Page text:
Invasive Mussel Defence Program
The B.C. Invasive Mussel Defence program’s goal is to prevent the introduction of zebra and quagga mussels into B.C. The program’s prevention efforts are focused on inspecting boats, monitoring lakes, educating the public and coordinating actions with neighbouring jurisdictions.
The Invasive Mussel Defence Program (IMDP) was piloted in 2015 and consists of three main components:
- A watercraft inspection program to detect and respond to high-risk watercraft potentially transporting invasive mussels into B.C. from infested waterways
- Lake monitoring to assess for the continued absence of invasive mussels in B.C. waters
- Outreach and education to change behaviour and promote the message of clean, drain, dry to the boating community, in collaboration with partners
Provincial legislation gives the Province authority to take action on ZQM. The Controlled Alien Species (CAS) Regulation under the Wildlife Act is the principle legislation that defines, lists, and affords provisions to regulate invasive mussels in B.C.
Under the CAS Regulation, prohibitions apply in relation to any mussel listed in Schedule 4 (Zebra, Quagga, and Conrad’s False Mussel). Specifically, it is illegal for a person to:
- possess, breed, ship, or transport prohibited mussels
- release prohibited mussels into B.C. waters
- allow a prohibited mussel to be released or escape into B.C. waters
Inspectors are trained to deliver the watercraft inspection program and have been designated as Auxiliary Conservation Officers under the Wildlife Act. This designation provides powers to intercept/stop, inspect, search, question, obtain information, and issue decontamination orders. See the Zebra and Quagga Mussel Early Detection and Rapid Response (ZQM EDRR) Plan (PDF) for more information on the CAS Regulation as it pertains to ZQM.
2015-2017 Watercraft Inspection Seasons
In March 2015, the pilot season of the provincial Invasive Mussel Defence Program was launched. The pilot season consisted of six mobile decontamination units, 12 trained watercraft inspectors, lake monitoring for ZQM, and “Clean, Drain, Dry” education and outreach activities.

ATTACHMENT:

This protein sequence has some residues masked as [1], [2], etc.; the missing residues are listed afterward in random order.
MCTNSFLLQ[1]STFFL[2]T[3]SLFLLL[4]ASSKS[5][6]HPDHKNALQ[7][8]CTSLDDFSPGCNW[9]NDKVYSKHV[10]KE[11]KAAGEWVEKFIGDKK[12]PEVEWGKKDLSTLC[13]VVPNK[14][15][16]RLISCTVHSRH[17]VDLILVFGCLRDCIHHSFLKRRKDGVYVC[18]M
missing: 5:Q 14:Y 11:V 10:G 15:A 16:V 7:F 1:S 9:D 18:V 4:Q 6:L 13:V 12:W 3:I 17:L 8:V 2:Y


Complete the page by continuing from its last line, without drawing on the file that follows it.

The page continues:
In 2016, the program expanded to 32 auxiliary Conservation Officers staffed at eight watercraft inspection stations strategically situated along eastern and southern border locations to target boaters entering B.C. This expansion was funded through partnerships with BC Hydro, Columbia Power Corporation, Fortis BC, and Columbia Basin Trust.
In 2017 program further expanded from 32 inspectors to 65 inspectors. The expanded operations included two new stations bringing the total to ten inspections stations. Nine of the stations were operational from dawn to dusk, and the Golden station on Hwy 1 was operating 24 hr/d. The tables below provide a summary of the 2015-2017 watercraft inspection seasons operations and inspection findings.
|Number of Auxiliary Conservation Officers||12||32||65|
|Hours of Operation||5 days/week & 7 hrs/day||7 days/week & 10 hrs/day||9 stations dawn-dusk 7 days/week, 1 stations 24hrs|
|Inspection Season||June-October||April to Sept/Oct||April/June to mid-November|
|Total Watercraft Inspected||4,350||~24,500||35,500|
|Number of People Interacted With||~10,000||~50,000||72,300|
|High Risk Inspections||70||685||2,071|
|Mussel Fouled Boats||15||17||25|
- 2015 Watercraft Inspection Season Final Report (PDF)
- 2015 Zebra and Quagga Mussel Early Detection Rapid Response Plan (PDF)
- Monthly Status Reports: May (PDF) / June (PDF) / July (PDF) / August (PDF) / September (PDF) / Final Status Report (PDF)
- 2016 Watercraft Inspection Season Final Report (PDF)
- 2017 Invasive Mussel Program Mid Season Status Report (PDF)
- 2017 Invasive Mussel Program Fall Status Report (PDF)
- 2017 Invasive Mussel Program End of Season Status Report (PDF)
- 2017 Watercraft Inspection Season Final Report (available soon)
Aquatic Invasive Species K9 Unit
In 2017 the program launched the start of the Aquatic Invasive Species K9 unit and the training of B.C.’s first multipurpose detection dog Kilo. The primary handler of Kilo is a Sergeant within the Conservation Officer Service (COS). Kilo is trained to sniff out invasive mussels as well as firearms and bear parts, and will also be used in evidence recovery cases within the Conservation Officer Service. Kilo and his handler are touring the watercraft inspection stations throughout the season